Cannabis industry boosts eastern Canada housing markets

Canada’s largest cannabis producers have boosted home sales and prices in some eastern markets.

Smiths Falls, Ont., is one such market transformed by Canopy Growth, the world’s largest cannabis producer. The Ottawa-area production facility now employs 1,300 people and has a market value of over $11 billion.

"The impact of Canopy Growth on Smiths Falls cannot be understated, and it's growing," said Christopher Alexander, RE/MAX of Ontario-Atlantic Canada’s executive vice president and regional director. "The economy in the Rideau-St. Lawrence area is experiencing a boom, which is triggering home sales, which rose by 27.1% year over year, and average prices increased [by] 10.5%. Demand is up, and there's a housing shortage in the region. We expect to see similar cannabis industry-related growth in other regions as well."

Some markets to watch include Windsor-Essex, where Aphria has set up shop in nearby Leamington, Ont., and employs 1,000 people. The region saw September home sales increase by 7.82% and average prices rose by 9.10% year over year. In Atlantic Canada, the area surrounding Wentworth, NS, will be of interest, where Breathing Green Solutions is in operation. Atholville, NB, has also experienced a renaissance thanks to Zenabis Global Inc., which employs more than 420 people from the town and neighbouring communities.

"The legal cannabis industry is already being credited with invigorating some lagging economies, and as a result, those housing markets could soon see a flurry of activity," Alexander said.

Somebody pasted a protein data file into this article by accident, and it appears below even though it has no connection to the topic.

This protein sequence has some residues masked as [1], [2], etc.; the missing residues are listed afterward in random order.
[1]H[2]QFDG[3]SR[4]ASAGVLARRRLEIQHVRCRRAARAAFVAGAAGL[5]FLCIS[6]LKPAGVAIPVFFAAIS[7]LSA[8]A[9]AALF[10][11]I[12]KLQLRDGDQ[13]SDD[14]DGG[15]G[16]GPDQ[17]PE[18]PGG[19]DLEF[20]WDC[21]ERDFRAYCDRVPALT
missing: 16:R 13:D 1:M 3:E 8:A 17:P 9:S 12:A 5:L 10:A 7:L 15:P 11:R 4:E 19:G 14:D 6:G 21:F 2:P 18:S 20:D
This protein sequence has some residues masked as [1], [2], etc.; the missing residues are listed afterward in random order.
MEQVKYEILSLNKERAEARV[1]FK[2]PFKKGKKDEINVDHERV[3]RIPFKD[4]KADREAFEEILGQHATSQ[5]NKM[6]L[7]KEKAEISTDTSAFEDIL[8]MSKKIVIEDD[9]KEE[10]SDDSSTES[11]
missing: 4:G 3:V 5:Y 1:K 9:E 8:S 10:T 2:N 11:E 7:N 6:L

While eastern Canada appears to be a hot spot for cannabis producers, the west is seeing a much heavier influx of cannabis retailers. Calgary alone has over 50 retail locations and Greater Vancouver has 23, while Toronto has only six. None of these markets have seen a meaningful impact on real-estate activity or values. This is despite the results of a RE/MAX survey, which found that 65% of Canadians would not like to live near retail cannabis stores.

"It appears that there were a lot of anticipated reservations surrounding cannabis retail and the negative impacts on local property values that did not come to pass. We have not seen a decrease in home sales or prices that can be attributed to legal cannabis," Alexander said. "In fact, the opposite may be true. As the retail footprint grows and diversifies into edibles and other formats, buyers and sellers may start to feel less resigned."

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